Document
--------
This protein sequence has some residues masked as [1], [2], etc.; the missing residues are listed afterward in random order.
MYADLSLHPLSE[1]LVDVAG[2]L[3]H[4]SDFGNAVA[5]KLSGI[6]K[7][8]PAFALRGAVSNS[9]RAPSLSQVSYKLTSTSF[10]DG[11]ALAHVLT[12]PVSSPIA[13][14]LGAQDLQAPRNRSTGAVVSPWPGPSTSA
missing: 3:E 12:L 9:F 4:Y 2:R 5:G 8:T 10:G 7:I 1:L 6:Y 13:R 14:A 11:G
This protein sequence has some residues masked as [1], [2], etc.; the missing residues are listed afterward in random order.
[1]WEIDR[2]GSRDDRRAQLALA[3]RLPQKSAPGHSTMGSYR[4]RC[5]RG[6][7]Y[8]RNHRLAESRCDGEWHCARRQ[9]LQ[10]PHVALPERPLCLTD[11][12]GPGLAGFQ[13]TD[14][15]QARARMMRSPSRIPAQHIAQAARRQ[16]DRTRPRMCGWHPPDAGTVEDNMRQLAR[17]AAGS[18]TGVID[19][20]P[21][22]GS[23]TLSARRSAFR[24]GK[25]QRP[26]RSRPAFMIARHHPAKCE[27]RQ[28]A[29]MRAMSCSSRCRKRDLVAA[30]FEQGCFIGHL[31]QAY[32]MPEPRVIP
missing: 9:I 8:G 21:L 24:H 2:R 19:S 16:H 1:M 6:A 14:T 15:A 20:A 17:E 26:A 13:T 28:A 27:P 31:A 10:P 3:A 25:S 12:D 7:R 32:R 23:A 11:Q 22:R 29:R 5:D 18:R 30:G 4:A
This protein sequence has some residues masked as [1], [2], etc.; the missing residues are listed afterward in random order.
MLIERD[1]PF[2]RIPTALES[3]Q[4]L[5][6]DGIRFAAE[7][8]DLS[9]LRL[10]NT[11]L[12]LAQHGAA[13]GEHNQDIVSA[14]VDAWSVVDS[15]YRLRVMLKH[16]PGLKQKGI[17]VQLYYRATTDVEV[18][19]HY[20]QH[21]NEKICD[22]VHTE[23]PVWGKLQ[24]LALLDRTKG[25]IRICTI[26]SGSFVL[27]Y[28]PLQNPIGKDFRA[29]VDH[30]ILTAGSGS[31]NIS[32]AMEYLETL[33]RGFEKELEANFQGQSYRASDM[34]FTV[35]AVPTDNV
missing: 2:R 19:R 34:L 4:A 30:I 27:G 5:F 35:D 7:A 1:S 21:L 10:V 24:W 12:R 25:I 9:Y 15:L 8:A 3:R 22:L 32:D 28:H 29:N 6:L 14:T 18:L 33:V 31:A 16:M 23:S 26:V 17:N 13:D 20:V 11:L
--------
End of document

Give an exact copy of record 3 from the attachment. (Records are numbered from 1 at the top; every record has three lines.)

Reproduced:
This protein sequence has some residues masked as [1], [2], etc.; the missing residues are listed afterward in random order.
MLIERD[1]PF[2]RIPTALES[3]Q[4]L[5][6]DGIRFAAE[7][8]DLS[9]LRL[10]NT[11]L[12]LAQHGAA[13]GEHNQDIVSA[14]VDAWSVVDS[15]YRLRVMLKH[16]PGLKQKGI[17]VQLYYRATTDVEV[18][19]HY[20]QH[21]NEKICD[22]VHTE[23]PVWGKLQ[24]LALLDRTKG[25]IRICTI[26]SGSFVL[27]Y[28]PLQNPIGKDFRA[29]VDH[30]ILTAGSGS[31]NIS[32]AMEYLETL[33]RGFEKELEANFQGQSYRASDM[34]FTV[35]AVPTDNV
missing: 2:R 19:R 34:L 4:A 30:I 27:G 5:F 35:D 7:A 1:S 21:L 10:V 24:W 12:R 25:I 9:Y 15:L 8:A 3:R 22:L 32:D 28:H 29:N 6:L 14:T 18:L 33:V 31:A 16:M 23:S 26:V 17:N 13:D 20:V 11:L